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NY gov makes case to delay public vote on casinos

Michael Gormley, Associated Press

ALBANY, N.Y. (AP) -- As another casino prepares to open near New York's state line, Gov. Andrew Cuomo made a case Wednesday to postpone a referendum on whether to allow major casinos off Indian land to give the politically difficult issue a better chance of passing.

A public referendum to change New York's constitution to allow non-Indian casinos has been expected to be on the ballot in November. But that's an off-year election for state offices and voter turnout will be greatest in New York City for the mayoral election. Cuomo is proposing three upstate casinos, which could generate little voter support in New York City.

"I think it's a significant problem," Cuomo said. "That's one of the issues we are working on."

Voter reaction to statewide referenda are notoriously hard to predict and strong opposition in the form of a TV ad blitz is expected by gambling interests outside New York to reduce competition.

Republican Sen. Thomas Libous, the Senate's deputy majority leader who supports upstate casinos, first suggested in March that the referendum be moved to 2014 to assure greater statewide voter turnout.

"That would be an option ... that I would be open to," Cuomo said.

Cuomo and legislative leaders met for well over an hour behind closed doors Tuesday night and casinos was a primary topic.

"Today was mainly about casinos," said Senate Republican Dean Skelos in emerging from the meeting. He said the top priority for the legislative session ending June 20 remains creating jobs.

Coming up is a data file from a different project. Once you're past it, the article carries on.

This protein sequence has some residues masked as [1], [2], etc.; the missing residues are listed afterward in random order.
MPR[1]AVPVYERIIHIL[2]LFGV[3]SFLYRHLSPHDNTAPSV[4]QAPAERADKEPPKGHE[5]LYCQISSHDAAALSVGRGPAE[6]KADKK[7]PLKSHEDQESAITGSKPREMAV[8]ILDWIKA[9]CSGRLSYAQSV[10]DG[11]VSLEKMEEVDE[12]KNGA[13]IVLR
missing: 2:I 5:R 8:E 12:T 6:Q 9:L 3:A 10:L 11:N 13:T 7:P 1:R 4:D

Assembly Speaker Sheldon Silver said New Yorkers will know the regions where casinos would be built before they vote in a referendum to change the constitution.

"We're talking about how we spread them throughout various regions," said Sen. Jeff Klein, leader of the Independent Democratic Conference that shares majority control of the Senate with Republicans.

A week ago the Siena College poll found New Yorkers only slightly favored Las Vegas-style casinos in the state.

This week Springfield, Mass., chose MGM Resorts International as the preferred developer for a resort casino that would be a short drive from eastern and central New York. MGM is seeking to build an $800 million resort casino on 14.5 acres.

Massachusetts's 2011 gambling law allows for up to three regional resort casinos, including one in western Massachusetts. Hard Rock International has proposed a casino in West Springfield and Mohegan Sun has a plan for the town of Palmer. The state's gambling commission will chose one of the three projects, likely in early 2014.